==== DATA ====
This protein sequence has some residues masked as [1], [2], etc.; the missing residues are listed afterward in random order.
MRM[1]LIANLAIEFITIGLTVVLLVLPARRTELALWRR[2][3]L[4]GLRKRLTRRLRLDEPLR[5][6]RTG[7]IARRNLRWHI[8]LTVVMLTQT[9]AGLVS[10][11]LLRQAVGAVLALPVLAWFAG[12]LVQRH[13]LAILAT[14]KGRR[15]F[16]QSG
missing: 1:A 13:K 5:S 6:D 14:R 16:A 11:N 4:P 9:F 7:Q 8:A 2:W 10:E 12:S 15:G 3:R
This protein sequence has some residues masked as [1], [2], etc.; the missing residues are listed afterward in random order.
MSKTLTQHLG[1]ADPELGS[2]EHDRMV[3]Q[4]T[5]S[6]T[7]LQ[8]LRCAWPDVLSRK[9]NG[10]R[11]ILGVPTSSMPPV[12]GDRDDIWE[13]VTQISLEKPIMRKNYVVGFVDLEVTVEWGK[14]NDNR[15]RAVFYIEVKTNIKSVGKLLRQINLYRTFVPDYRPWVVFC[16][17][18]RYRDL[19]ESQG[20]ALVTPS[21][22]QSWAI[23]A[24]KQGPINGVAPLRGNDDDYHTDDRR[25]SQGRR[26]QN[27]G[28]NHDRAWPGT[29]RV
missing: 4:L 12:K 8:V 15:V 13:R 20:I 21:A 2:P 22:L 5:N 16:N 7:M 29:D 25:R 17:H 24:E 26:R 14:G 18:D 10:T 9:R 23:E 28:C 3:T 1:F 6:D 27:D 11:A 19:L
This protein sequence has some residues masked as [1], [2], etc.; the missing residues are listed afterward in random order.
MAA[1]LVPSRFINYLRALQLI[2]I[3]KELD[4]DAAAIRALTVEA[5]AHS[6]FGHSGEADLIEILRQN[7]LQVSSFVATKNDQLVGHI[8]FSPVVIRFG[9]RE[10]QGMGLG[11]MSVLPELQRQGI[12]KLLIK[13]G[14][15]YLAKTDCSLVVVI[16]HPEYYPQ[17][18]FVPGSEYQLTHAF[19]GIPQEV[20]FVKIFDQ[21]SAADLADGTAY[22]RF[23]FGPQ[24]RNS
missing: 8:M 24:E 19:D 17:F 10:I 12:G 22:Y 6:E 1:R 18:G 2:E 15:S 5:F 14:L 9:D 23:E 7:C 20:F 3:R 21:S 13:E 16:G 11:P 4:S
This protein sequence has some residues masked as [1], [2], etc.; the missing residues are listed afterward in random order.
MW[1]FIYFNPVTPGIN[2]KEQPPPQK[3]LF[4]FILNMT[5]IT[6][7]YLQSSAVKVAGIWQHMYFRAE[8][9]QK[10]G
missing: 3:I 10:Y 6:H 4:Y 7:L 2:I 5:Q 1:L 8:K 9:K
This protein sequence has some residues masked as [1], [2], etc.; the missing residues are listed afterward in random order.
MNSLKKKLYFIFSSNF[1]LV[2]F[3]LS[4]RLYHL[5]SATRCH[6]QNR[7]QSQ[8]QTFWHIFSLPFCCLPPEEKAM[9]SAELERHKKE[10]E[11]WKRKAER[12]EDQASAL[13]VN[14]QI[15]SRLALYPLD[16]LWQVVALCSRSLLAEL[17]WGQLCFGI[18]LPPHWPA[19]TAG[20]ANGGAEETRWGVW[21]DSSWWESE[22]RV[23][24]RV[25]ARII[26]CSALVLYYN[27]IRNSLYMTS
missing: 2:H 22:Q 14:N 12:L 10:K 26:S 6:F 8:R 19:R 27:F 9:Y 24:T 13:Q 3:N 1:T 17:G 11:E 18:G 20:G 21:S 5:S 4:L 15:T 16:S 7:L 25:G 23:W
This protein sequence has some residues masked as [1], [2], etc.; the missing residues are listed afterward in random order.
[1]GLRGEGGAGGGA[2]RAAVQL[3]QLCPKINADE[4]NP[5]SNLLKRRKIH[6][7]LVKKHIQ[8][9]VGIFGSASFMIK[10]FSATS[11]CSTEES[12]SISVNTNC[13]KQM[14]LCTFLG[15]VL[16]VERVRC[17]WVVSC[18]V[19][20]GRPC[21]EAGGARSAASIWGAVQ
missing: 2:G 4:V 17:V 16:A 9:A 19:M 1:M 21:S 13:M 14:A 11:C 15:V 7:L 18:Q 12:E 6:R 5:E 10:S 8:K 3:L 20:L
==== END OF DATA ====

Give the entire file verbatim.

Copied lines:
This protein sequence has some residues masked as [1], [2], etc.; the missing residues are listed afterward in random order.
MRM[1]LIANLAIEFITIGLTVVLLVLPARRTELALWRR[2][3]L[4]GLRKRLTRRLRLDEPLR[5][6]RTG[7]IARRNLRWHI[8]LTVVMLTQT[9]AGLVS[10][11]LLRQAVGAVLALPVLAWFAG[12]LVQRH[13]LAILAT[14]KGRR[15]F[16]QSG
missing: 1:A 13:K 5:S 6:D 14:R 16:A 11:N 4:P 9:F 7:Q 8:A 2:W 10:E 12:S 15:G 3:R
This protein sequence has some residues masked as [1], [2], etc.; the missing residues are listed afterward in random order.
MSKTLTQHLG[1]ADPELGS[2]EHDRMV[3]Q[4]T[5]S[6]T[7]LQ[8]LRCAWPDVLSRK[9]NG[10]R[11]ILGVPTSSMPPV[12]GDRDDIWE[13]VTQISLEKPIMRKNYVVGFVDLEVTVEWGK[14]NDNR[15]RAVFYIEVKTNIKSVGKLLRQINLYRTFVPDYRPWVVFC[16][17][18]RYRDL[19]ESQG[20]ALVTPS[21][22]QSWAI[23]A[24]KQGPINGVAPLRGNDDDYHTDDRR[25]SQGRR[26]QN[27]G[28]NHDRAWPGT[29]RV
missing: 4:L 12:K 8:V 15:V 13:R 20:I 21:A 2:P 22:L 5:N 16:N 7:M 29:D 25:R 17:H 24:E 26:R 14:G 18:D 10:T 9:R 23:E 28:C 3:T 1:F 6:D 27:D 11:A 19:L
This protein sequence has some residues masked as [1], [2], etc.; the missing residues are listed afterward in random order.
MAA[1]LVPSRFINYLRALQLI[2]I[3]KELD[4]DAAAIRALTVEA[5]AHS[6]FGHSGEADLIEILRQN[7]LQVSSFVATKNDQLVGHI[8]FSPVVIRFG[9]RE[10]QGMGLG[11]MSVLPELQRQGI[12]KLLIK[13]G[14][15]YLAKTDCSLVVVI[16]HPEYYPQ[17][18]FVPGSEYQLTHAF[19]GIPQEV[20]FVKIFDQ[21]SAADLADGTAY[22]RF[23]FGPQ[24]RNS
missing: 8:M 24:E 19:D 17:F 10:I 12:G 22:Y 6:E 1:R 18:G 2:E 15:S 5:F 14:L 9:D 23:E 7:C 20:F 3:R 21:S 13:E 16:G 11:P 4:S
This protein sequence has some residues masked as [1], [2], etc.; the missing residues are listed afterward in random order.
MW[1]FIYFNPVTPGIN[2]KEQPPPQK[3]LF[4]FILNMT[5]IT[6][7]YLQSSAVKVAGIWQHMYFRAE[8][9]QK[10]G
missing: 3:I 10:Y 6:H 4:Y 7:L 2:I 5:Q 1:L 8:K 9:K
This protein sequence has some residues masked as [1], [2], etc.; the missing residues are listed afterward in random order.
MNSLKKKLYFIFSSNF[1]LV[2]F[3]LS[4]RLYHL[5]SATRCH[6]QNR[7]QSQ[8]QTFWHIFSLPFCCLPPEEKAM[9]SAELERHKKE[10]E[11]WKRKAER[12]EDQASAL[13]VN[14]QI[15]SRLALYPLD[16]LWQVVALCSRSLLAEL[17]WGQLCFGI[18]LPPHWPA[19]TAG[20]ANGGAEETRWGVW[21]DSSWWESE[22]RV[23][24]RV[25]ARII[26]CSALVLYYN[27]IRNSLYMTS
missing: 2:H 22:Q 14:N 12:L 10:K 26:S 6:F 8:R 19:R 27:F 9:Y 24:T 13:Q 3:N 1:T 17:G 11:E 18:G 20:G 21:S 5:S 4:L 15:T 16:S 7:L 25:G 23:W
This protein sequence has some residues masked as [1], [2], etc.; the missing residues are listed afterward in random order.
[1]GLRGEGGAGGGA[2]RAAVQL[3]QLCPKINADE[4]NP[5]SNLLKRRKIH[6][7]LVKKHIQ[8][9]VGIFGSASFMIK[10]FSATS[11]CSTEES[12]SISVNTNC[13]KQM[14]LCTFLG[15]VL[16]VERVRC[17]WVVSC[18]V[19][20]GRPC[21]EAGGARSAASIWGAVQ
missing: 2:G 4:V 17:V 16:A 9:A 19:M 1:M 21:S 13:M 14:A 11:C 15:V 7:L 18:Q 12:E 6:R 5:E 10:S 8:K 3:L 20:L